Should Businesses Invest in Wind and Solar?

Recently, I had the opportunity to visit a friend in Colorado. It was a trip designed to give me some much needed R&R and a chance to hike, run, and just be out in nature; the latter of which I should probably do much more often. Despite being a recreational trip, the energy consultant in me couldn’t help but notice the prevalence of renewable technology… everywhere. It was common to see turbines and solar farms or houses whose rooftops were lined with solar panels. It was an interesting contrast compared to Ohio.

I had asked my friend, a celebrated thought leader in the sustainability industry, how solar, wind, and other renewables became so prevalent around Colorado. The answer was really quite simple. People wanted it. From consumers to legislators, it was a function of demand and political will. There is a burgeoning industry of installers and a fair amount of incentives pushing people in this direction. And it almost seemed like the utilities were going along with it without a fight.

Back home, I am often asked by clients, if installing solar panels or erecting turbines is a good investment to make. The answer of course depends on why they are doing it. If the intent is to be used as a marketing tool, or simply because the company feels it’s the right thing to do, then yes. But if someone in Ohio today is pursuing renewables as a cost savings measure, then no, it is not a recommendation that I would make.

So why would someone who promotes energy efficiency and sustainability not recommend renewables? Let’s look at Ohio’s recent renewable history to better understand.

Colorado Pic

At the beginning of the decade, it appeared as though Ohio was making strides within the renewable sector. This included creating thousands of “Green jobs” along with massive increases in wind and solar production. Despite this, Ohio still ranked near the bottom in renewable electricity and generation capacity compared to the nation.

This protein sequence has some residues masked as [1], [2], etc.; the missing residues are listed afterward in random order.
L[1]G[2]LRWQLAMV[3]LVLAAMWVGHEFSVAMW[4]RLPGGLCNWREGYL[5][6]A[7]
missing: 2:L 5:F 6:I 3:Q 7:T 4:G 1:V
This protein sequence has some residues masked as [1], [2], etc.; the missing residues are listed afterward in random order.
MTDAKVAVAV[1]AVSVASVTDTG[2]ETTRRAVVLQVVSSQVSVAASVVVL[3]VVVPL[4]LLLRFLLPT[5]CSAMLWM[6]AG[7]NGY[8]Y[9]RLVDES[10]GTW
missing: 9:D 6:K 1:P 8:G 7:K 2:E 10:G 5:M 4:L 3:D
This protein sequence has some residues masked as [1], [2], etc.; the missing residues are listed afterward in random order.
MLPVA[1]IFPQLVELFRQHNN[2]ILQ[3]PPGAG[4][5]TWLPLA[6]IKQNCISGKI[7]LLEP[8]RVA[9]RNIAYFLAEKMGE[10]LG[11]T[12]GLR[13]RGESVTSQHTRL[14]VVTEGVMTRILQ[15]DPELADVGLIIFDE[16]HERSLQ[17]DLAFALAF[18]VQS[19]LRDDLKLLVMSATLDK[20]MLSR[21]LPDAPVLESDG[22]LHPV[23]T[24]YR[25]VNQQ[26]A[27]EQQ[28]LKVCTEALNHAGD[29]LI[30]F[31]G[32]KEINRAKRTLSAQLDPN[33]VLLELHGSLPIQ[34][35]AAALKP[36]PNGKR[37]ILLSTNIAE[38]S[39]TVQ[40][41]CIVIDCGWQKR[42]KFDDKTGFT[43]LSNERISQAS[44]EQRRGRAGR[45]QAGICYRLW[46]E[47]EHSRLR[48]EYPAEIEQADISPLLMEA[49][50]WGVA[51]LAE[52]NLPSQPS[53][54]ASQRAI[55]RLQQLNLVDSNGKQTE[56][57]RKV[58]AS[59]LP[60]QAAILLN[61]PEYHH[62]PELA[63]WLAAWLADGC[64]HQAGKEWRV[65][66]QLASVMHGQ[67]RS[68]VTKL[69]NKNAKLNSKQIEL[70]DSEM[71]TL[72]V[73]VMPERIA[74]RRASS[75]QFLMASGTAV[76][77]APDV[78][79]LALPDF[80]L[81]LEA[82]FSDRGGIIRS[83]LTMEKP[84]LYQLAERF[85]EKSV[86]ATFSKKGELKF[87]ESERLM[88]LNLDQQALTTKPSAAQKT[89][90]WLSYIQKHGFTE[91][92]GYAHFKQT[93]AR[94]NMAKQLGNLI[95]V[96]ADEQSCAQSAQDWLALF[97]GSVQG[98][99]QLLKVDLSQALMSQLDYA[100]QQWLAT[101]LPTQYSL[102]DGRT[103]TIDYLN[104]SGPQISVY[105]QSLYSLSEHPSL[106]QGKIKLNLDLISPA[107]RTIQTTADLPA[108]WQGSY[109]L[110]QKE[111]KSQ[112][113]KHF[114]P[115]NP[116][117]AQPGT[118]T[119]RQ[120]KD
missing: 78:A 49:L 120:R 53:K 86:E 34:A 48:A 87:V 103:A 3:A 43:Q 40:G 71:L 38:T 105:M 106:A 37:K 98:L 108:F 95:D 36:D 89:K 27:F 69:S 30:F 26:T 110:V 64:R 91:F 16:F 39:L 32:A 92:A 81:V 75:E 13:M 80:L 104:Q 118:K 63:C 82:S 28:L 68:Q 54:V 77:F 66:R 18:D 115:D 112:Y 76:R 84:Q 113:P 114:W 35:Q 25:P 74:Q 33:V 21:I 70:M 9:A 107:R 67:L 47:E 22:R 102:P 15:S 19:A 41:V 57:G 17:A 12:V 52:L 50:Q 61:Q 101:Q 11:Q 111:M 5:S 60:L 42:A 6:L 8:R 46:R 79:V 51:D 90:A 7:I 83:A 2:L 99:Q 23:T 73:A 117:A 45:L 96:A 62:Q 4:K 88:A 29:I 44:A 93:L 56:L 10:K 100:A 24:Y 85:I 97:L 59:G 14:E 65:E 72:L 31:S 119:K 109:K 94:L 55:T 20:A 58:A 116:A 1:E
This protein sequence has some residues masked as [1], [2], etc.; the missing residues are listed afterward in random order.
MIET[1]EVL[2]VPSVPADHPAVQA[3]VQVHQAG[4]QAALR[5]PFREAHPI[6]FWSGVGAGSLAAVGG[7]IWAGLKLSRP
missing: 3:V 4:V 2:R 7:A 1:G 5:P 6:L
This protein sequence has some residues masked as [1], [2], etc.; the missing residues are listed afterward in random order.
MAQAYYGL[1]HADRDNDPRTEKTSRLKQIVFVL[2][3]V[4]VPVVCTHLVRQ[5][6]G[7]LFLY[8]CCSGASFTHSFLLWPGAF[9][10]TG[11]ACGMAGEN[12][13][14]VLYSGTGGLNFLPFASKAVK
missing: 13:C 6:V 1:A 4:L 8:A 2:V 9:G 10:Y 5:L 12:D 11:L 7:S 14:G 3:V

Over two-thirds of electricity in Ohio is derived from coal, and another twenty percent from natural gas. Only 1.5 percent was from renewable sources in 2010. To make matters worse, the renewable energy industry has shifted dramatically in just the last year. In 2014, the state legislature passed Ohio Senate Bill 310, imposing a two-year moratorium on Ohio’s renewable energy standards.

I am hugely in favor of developing renewable energy sources through improved technology and more cost effective production. The reality though is Ohio is not ready for that. Ohio is still a coal state and will continue to be for the foreseeable future. Also, it’s probably going to take a federal effort along with public-private partnerships for investment in renewables to garner the necessary results.

When working with clients, my job is simple. Improve their energy portfolio and identify cost savings with strategies that are effective and efficient. Unfortunately, renewable options today don’t fit into that paradigm. Until they do, I will continue to advocate for smart efficient solutions that meet the unique needs of the businesses I work with.

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